people, as well as addressing migration and security challenges. In 2019, for
the fifth year in a row, the budgetary authority had to have recourse to the
flexibility provisions available under the EU’s 2014-2020 multiannual financial
framework (MFF) in order to finance these persistent policy challenges.
In 2019, the shaping of the next MFF, which should cover the
2021 to 2027 period, is expected to gain momentum. EU institutions and Member
States are working on the proposals put forward by the Commission in 2018,
which include a number of modifications to the way the EU budget is currently
financed and spent. Taking into account the expected withdrawal of the UK from
the EU, the proposed allocations for 27 Member States are organised around a
new structure reinforcing priorities that emerged during the current MFF, such
as research, innovation, digital transformation, climate action, borders,
migration, security and defence. The objective is to reach an agreement in
autumn 2019, but the start of a new political cycle for several key EU
institutions might pose a challenge for this.
The EU budget devotes particular attention to SMEs,
supporting them across a wide range of programmes and instruments. SMEs are
crucial to European economy since they constitute 99.8 % of all
non-financial enterprises in Europe. In 2017, these firms employed close to 95
million people which means that two out of three workers in the EU had a job in
this sector. Furthermore, European SMEs generated around €4.16 trillion,
amounting to 57 % of total added value. European SMEs were badly affected
by the economic and financial crisis starting in 2008 and only since 2014 have employment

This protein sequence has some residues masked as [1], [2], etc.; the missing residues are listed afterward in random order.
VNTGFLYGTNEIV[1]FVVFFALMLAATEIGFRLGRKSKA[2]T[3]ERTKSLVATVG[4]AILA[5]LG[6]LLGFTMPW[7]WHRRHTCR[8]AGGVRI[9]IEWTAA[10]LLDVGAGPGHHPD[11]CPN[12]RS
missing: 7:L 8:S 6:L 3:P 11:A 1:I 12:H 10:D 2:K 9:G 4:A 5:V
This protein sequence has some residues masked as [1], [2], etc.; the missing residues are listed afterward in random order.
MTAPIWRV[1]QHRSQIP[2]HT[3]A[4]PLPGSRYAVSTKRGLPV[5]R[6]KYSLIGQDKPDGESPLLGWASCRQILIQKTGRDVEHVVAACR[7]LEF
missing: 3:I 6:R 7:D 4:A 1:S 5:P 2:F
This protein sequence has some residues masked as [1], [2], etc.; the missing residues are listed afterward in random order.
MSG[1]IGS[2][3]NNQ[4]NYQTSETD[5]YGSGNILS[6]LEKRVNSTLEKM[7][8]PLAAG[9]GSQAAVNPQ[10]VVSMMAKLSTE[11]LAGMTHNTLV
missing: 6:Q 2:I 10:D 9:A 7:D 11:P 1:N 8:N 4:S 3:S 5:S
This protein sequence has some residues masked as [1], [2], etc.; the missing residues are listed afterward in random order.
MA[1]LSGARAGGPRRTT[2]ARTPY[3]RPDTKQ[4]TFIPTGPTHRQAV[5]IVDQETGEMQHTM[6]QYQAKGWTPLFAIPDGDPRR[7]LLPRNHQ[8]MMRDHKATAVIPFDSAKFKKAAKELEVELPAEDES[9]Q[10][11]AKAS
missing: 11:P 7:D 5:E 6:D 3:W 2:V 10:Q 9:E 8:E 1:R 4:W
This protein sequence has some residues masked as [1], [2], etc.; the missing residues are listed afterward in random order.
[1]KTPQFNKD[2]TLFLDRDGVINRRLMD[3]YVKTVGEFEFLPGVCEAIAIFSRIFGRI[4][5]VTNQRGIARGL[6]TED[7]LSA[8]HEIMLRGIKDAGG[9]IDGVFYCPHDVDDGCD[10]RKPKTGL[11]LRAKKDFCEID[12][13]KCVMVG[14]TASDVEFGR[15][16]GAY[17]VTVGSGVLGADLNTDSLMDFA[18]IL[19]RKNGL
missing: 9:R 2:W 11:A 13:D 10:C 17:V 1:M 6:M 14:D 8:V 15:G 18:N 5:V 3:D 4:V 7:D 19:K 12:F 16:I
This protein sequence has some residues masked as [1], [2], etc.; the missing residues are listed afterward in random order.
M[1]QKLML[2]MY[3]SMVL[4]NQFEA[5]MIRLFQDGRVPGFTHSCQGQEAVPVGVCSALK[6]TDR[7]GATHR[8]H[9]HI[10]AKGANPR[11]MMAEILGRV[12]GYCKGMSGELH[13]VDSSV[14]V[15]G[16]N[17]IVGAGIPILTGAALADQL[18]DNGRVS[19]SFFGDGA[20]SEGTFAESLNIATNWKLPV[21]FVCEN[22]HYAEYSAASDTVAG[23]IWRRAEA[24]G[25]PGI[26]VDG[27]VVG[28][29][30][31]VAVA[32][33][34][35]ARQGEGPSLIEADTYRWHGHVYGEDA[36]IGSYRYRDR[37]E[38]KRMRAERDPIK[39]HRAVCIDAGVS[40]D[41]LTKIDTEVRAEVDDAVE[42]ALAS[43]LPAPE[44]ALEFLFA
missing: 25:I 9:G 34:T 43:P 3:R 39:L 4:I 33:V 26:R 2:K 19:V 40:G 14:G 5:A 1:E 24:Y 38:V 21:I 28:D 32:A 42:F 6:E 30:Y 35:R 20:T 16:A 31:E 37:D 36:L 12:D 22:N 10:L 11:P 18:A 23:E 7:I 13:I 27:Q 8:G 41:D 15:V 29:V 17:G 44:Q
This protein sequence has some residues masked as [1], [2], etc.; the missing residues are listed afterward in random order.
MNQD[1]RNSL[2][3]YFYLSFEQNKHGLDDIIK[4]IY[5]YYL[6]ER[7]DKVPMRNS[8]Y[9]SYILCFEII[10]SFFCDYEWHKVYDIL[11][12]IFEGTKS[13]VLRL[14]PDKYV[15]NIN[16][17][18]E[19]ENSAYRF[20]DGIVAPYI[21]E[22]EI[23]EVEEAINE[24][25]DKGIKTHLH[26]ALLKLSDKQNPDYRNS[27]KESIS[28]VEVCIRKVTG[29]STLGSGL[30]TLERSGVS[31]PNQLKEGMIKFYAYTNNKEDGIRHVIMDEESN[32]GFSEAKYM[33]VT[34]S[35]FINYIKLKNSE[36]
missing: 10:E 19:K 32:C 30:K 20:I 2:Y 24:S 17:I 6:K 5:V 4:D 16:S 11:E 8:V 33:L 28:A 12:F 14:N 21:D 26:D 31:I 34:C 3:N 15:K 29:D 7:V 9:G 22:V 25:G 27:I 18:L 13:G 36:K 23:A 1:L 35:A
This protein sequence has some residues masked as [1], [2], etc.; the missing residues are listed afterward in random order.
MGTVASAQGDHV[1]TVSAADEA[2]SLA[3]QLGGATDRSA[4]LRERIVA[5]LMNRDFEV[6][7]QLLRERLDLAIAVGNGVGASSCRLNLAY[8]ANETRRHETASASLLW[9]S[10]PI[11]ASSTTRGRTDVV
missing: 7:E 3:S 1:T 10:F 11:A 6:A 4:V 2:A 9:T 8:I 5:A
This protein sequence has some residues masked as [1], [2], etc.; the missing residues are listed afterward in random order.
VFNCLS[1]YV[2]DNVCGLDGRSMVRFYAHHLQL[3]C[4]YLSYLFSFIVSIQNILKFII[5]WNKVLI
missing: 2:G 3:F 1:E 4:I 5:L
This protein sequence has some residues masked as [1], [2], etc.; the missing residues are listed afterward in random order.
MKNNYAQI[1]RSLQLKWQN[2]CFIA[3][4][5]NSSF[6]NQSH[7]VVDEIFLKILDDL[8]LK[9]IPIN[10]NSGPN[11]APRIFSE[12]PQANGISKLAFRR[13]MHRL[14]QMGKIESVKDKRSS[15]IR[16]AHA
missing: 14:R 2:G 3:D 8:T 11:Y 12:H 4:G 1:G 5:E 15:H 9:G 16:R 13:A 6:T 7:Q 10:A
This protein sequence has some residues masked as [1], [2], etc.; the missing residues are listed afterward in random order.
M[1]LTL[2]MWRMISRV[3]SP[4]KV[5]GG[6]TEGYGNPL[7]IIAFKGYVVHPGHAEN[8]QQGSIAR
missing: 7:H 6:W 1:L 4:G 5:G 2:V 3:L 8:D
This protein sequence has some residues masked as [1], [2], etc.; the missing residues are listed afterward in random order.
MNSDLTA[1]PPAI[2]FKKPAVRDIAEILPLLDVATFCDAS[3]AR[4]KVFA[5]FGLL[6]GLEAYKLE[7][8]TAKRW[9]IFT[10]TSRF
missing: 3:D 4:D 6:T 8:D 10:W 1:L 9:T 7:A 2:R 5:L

and value added been increasing. The recovery is also manifested in the fact
that between 2008 and 2017, gross value added generated by SMEs increased
cumulatively by 14.3 % and employment in these companies increased by 2.5 %.
Value added and employment are also expected to grow in 2019.
Sustaining the continued growth of European SMEs relies, not least, on ensuring sufficient access to external finance – an area where they are typically considered to be at a disadvantage relative to larger firms. However, recent evidence indicates that the environment for their access to financing is gradually improving across the EU. In 2018, only 7 % of SMEs reported ‘access to finance’, as their most serious concern. This is a notable improvement when compared with the 17 % reported in 2009. Notwithstanding this positive development, traditional debt finance – whether in the form of credit lines, overdrafts, trade credit or standard bank loans – continues to be the primary source of external funding for the majority of SMEs, with alternative financing instruments remaining among the least preferred options. The heavy reliance on debt finance that has traditionally characterised European SMEs contributed heavily to their increased vulnerability during the recent economic downturn. In view of the persistent challenges, public attention is increasingly drawn to the potential of capital markets to offer alternative sources of financing for SMEs. As such, diversification of sources of funding through the development of deeper and more integrated capital markets is gaining increasing traction. Providing companies, especially smaller ones, with a broader choice of market-based funding at a lower cost, can help stimulate investment, thereby promoting sustainable economic growth and job creation.
Read the complete study on ‘Economic and Budgetary Outlook for the European Union 2019‘ in the Think Tank pages of the European Parliament.